There’s no better feeling than stumbling upon the perfect combinations of words that describe a feeling that seems impossible to capture. In order for a book to become a classic, it needs to be able to capture those emotions, passions, and confusions of everyday life and turn it into real life, something that Sleeping Freshmen Never Lie falls short on doing. The book had a few descriptions that filled this criterion but they came few and far between. In the wake of phenomenal books such as The Perks of Being a Wallflower and others that seem to completely understand the chaos of feelings and politics and confusion that is freshmen year, Sleeping Freshmen Never Lie’s reliance on cliché high school experiences and weak writing didn’t make it a standout. The only time that I was really touched by David Lubar’s writing and Scott’s character was when he heard about Mouth’s attempted suicide and came to terms with himself as a person. While Lubar’s play with writing techniques was fun (like describing the thoughts of others in the classroom while talking about omniscient narrators and third person), it doesn’t make for a book to last more than a few years in the eyes of the reader. The truly memorable books are the ones that make you feel something and are not just a struggle to get through reading.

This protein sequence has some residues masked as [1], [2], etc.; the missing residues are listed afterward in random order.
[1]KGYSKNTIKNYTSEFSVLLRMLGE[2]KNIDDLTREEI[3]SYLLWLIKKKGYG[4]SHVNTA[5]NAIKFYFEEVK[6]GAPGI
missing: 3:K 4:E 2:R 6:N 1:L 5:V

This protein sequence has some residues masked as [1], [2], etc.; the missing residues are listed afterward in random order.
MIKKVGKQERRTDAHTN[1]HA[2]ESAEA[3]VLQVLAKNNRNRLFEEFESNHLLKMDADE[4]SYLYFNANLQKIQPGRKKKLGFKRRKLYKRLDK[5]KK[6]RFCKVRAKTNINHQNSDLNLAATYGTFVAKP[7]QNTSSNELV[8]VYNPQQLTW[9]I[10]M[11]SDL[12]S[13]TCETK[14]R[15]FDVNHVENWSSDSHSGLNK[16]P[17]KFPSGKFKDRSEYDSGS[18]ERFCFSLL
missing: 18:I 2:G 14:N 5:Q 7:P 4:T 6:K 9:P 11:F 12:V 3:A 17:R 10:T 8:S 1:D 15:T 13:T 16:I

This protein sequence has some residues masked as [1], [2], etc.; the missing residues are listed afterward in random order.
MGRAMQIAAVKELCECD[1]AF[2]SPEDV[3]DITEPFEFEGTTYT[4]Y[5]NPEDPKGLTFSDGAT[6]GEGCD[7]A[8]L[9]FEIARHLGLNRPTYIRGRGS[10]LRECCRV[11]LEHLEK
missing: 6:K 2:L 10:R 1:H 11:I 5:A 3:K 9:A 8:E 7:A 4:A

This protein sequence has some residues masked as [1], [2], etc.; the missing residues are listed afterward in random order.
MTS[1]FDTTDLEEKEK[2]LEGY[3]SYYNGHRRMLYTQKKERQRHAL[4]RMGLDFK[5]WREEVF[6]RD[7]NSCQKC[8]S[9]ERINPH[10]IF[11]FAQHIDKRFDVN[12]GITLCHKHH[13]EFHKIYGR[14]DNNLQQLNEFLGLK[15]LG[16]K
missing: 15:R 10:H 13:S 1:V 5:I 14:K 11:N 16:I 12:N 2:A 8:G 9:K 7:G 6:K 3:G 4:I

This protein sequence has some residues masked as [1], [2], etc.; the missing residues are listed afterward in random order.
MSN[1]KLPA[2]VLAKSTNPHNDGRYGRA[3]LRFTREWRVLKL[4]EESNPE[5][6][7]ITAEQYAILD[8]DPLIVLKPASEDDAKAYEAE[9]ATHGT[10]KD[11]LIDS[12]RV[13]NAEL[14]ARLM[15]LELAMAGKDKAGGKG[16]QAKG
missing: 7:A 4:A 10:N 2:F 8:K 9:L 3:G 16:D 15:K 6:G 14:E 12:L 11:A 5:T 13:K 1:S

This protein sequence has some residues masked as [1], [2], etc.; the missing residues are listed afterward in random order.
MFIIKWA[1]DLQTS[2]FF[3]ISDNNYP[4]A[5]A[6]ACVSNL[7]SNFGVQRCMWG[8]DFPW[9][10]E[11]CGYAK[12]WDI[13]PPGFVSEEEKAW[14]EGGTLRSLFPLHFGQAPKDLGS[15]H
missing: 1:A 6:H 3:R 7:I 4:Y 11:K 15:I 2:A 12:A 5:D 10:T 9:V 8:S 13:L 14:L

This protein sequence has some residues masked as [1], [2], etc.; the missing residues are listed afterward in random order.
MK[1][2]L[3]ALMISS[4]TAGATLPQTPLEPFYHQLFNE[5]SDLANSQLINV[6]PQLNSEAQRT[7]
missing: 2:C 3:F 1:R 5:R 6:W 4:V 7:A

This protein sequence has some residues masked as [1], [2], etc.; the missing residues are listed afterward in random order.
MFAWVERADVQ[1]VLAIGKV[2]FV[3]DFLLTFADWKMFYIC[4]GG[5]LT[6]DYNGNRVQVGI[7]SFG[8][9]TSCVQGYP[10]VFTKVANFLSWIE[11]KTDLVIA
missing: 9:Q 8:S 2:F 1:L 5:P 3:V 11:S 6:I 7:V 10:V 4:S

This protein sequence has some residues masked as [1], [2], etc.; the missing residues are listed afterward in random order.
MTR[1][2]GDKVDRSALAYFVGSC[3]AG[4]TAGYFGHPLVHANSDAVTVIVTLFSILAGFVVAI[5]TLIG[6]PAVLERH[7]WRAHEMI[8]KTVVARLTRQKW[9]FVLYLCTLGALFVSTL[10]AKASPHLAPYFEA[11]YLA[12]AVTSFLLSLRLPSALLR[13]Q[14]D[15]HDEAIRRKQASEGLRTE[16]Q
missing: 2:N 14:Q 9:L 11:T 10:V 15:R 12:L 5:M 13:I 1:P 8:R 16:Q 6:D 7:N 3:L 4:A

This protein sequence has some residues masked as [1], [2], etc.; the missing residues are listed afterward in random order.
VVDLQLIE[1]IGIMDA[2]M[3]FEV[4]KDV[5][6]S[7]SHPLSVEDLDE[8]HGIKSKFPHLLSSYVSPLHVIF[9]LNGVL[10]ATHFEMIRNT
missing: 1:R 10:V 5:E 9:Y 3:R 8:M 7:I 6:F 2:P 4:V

The theme of Sleeping Freshmen Never Lie wasn’t anything unique. It was something that was great for incoming freshmen: self-discovery during freshmen year. The problem with this theme was that there are so many other similar books. Scott’s advice was riddled with cliché statements such as “big kids will steal your lunch money” and more. Other classics have been read even though other books with similar themes exist but this is because the writing or the characters is extraordinary. If the characters or writing makes up for a common theme, a book can still become a classic. A common theme can even be made extraordinary if handled in the right way. Even if there’s weak writing or whiny characters, an original and unique theme can make up for those handicaps in a novel. Sleeping Freshmen Never Lie doesn’t have characters or writing that make up for the common theme, so it doesn’t have much hope of becoming a classic.